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S.-T. Yang et al. / Journal of Colloid and Interface Science 359 (2011) 24–29 Table 1 Maximum adsorption capacity (qm) of various absorbents of MB. Absorbent

qm (mg/g)

Refs.

Teak wood bark Bamboo-based active carbon Filtrasorb 400 Peat Activated sludge biomass Graphene–Fe3O4 composite CNTs Clay GO

914.6 454.2 476 323.7 256.4 190.1 46.2 6.3 714

[18] [19] [20] [21] [22] [14] [7] [23] This study

Fig. 3. Absorption of MB by GO at 25 °C. (a) absorption isotherm (n = 3); (b) photographs of the MB solution before (MB) and after (AT) the GO treatment. Fig. 5. The influence of contact time on the absorption of MB onto GO (n = 3). The initial concentration of MB: 500 mg/L (top), 250 mg/L (middle), and 125 mg/L (bottom).

Fig. 6. The influence of incubation temperature on the absorption of MB onto GO (n = 3). The initial concentration of MB: 500 mg/L (top), 250 mg/L (middle), and 125 mg/L (bottom).

3.4. Influence of pH, ionic strength, and DOM

Fig. 4. Freundlich (a) and Langmuir (b) isotherms for the absorption of MB by GO.

The pH regulates the ionization of both GO and MB, so it has significant influence on the absorption process. Generally, GO absorbs

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Fig. 7. The influence of pH on the absorption of MB onto GO (n = 3). The initial concentration of MB: 500 mg/L (top), 250 mg/L (middle), and 125 mg/L (bottom).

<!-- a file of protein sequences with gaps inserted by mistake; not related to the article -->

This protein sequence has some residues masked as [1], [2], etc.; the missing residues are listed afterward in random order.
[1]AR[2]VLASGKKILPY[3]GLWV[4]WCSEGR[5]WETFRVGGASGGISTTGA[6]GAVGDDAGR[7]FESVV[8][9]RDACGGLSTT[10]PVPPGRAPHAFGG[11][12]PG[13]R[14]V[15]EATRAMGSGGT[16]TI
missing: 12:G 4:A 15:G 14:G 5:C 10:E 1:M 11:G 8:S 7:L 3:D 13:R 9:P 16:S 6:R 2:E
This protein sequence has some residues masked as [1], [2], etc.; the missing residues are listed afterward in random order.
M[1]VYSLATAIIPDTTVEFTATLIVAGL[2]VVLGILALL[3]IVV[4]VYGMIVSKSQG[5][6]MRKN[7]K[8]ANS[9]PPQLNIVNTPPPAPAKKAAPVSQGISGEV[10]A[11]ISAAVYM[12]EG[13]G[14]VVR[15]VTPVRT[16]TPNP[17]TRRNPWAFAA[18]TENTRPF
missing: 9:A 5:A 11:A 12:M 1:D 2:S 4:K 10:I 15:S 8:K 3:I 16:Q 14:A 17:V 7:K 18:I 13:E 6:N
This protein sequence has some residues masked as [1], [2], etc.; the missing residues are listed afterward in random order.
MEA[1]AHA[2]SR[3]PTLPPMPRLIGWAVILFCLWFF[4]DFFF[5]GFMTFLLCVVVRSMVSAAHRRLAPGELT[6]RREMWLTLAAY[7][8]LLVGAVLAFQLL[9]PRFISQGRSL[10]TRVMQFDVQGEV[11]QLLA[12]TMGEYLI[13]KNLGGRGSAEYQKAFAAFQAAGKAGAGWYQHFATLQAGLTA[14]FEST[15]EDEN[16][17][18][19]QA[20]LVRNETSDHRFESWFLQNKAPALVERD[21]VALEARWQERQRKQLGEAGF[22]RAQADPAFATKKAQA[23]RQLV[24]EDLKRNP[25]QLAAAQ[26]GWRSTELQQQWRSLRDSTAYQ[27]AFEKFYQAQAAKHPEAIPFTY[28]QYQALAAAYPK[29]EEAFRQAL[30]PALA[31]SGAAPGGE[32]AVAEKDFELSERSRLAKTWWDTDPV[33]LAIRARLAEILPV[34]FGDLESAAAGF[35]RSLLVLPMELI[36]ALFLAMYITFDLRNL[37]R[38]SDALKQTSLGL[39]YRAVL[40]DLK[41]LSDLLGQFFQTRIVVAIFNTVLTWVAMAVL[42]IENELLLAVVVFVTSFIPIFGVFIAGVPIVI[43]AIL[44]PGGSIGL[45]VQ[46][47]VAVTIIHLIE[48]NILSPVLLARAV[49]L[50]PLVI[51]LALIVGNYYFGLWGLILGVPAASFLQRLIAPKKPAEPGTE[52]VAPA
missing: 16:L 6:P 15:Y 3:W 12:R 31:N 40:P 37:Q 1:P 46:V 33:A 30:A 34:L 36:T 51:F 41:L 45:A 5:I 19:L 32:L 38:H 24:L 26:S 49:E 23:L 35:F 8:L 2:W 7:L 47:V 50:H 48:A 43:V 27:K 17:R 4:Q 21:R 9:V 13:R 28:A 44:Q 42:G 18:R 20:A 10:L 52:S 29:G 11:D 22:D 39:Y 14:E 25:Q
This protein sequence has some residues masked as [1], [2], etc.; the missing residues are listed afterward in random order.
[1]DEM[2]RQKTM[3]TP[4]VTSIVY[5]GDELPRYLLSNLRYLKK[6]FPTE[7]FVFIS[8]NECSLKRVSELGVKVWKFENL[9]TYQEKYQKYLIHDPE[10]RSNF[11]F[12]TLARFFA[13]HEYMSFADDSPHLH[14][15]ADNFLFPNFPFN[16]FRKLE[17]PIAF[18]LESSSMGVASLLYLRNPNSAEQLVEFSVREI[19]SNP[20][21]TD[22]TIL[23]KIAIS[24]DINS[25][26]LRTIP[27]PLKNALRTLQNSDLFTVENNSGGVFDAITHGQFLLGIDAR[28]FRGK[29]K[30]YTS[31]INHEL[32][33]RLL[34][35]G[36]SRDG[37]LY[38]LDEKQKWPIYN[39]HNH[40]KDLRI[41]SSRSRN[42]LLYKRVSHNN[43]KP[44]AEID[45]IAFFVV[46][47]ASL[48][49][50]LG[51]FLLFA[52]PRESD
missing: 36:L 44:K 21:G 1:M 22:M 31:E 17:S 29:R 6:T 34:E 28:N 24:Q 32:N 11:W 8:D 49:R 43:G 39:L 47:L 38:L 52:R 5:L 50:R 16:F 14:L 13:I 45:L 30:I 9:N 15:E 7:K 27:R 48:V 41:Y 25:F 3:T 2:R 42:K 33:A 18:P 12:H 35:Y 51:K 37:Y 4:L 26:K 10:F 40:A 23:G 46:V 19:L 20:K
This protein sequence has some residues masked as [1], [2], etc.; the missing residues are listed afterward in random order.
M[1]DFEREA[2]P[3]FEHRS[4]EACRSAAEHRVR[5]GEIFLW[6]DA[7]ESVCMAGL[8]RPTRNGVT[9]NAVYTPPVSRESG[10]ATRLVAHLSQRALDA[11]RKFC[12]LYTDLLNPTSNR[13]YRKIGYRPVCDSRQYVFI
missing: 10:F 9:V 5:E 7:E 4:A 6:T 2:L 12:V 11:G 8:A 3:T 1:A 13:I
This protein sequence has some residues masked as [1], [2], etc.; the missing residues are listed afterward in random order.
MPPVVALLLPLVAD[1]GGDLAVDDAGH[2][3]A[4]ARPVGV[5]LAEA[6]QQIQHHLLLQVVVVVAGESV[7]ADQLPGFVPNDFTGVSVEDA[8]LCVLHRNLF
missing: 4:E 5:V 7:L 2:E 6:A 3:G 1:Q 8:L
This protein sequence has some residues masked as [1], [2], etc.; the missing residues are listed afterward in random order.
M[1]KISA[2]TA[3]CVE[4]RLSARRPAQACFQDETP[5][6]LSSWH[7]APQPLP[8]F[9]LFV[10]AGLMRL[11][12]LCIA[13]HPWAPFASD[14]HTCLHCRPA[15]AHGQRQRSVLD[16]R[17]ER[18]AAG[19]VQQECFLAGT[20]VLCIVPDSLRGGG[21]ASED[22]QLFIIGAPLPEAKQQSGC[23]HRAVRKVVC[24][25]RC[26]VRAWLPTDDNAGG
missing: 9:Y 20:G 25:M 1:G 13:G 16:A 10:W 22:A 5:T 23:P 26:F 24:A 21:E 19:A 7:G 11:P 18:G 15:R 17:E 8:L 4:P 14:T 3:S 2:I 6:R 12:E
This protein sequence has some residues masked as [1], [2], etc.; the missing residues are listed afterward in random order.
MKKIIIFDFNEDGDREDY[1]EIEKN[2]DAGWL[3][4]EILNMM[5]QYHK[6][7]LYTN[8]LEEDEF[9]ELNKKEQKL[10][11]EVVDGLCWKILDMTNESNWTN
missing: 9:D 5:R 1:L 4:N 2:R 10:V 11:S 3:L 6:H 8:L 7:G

Fig. 8. The influence of ionic strength on the absorption of MB onto GO (n = 3). The initial concentrations of MB: 500 mg/L (top), 250 mg/L (middle), and 125 mg/L (bottom).

more MB at higher pH values (Fig. 7). At a MB concentration of 500 mg/L, the absorption capacity increases to 983 mg/g at pH 12. pH hardly affects the ionization of S–Cl of MB. However, at higher pH, GO is ionized and has more negative charges, which would enhance the electrostatic interaction of GO and MB. Such pH-regulated ionization is already reflected in the f-potential measurements, where GO shows a high negative f-potential at high pH values (Fig. S2). Moreover, the absorption process shifts the balance to a deprotonation direction to release more H+ from carboxyl groups on GO. At higher pH, the released H+ would be depleted by neutralization reaction, which makes the absorption more favorable. Similarly, the pH-regulated absorption behavior is also observed in the studies of other carbon absorbents [7]. The ionic strength regulates the absorption too. At high MB concentrations, the increase of the ionic strength leads to the increase of the absorption capacity (Fig. 8). At a MB concentration of 500 mg/L, the existence of 100 mM Na+ makes the absorption capacity have a 26% increase. Sodium ions reduce the interaction of MB with H2O, making it more amiable to GO. Sodium ions also

Fig. 9. Influence of DOM on the absorption of MB onto GO (n = 3). The initial concentration of MB: 500 mg/L (top), 250 mg/L (middle), and 125 mg/L (bottom).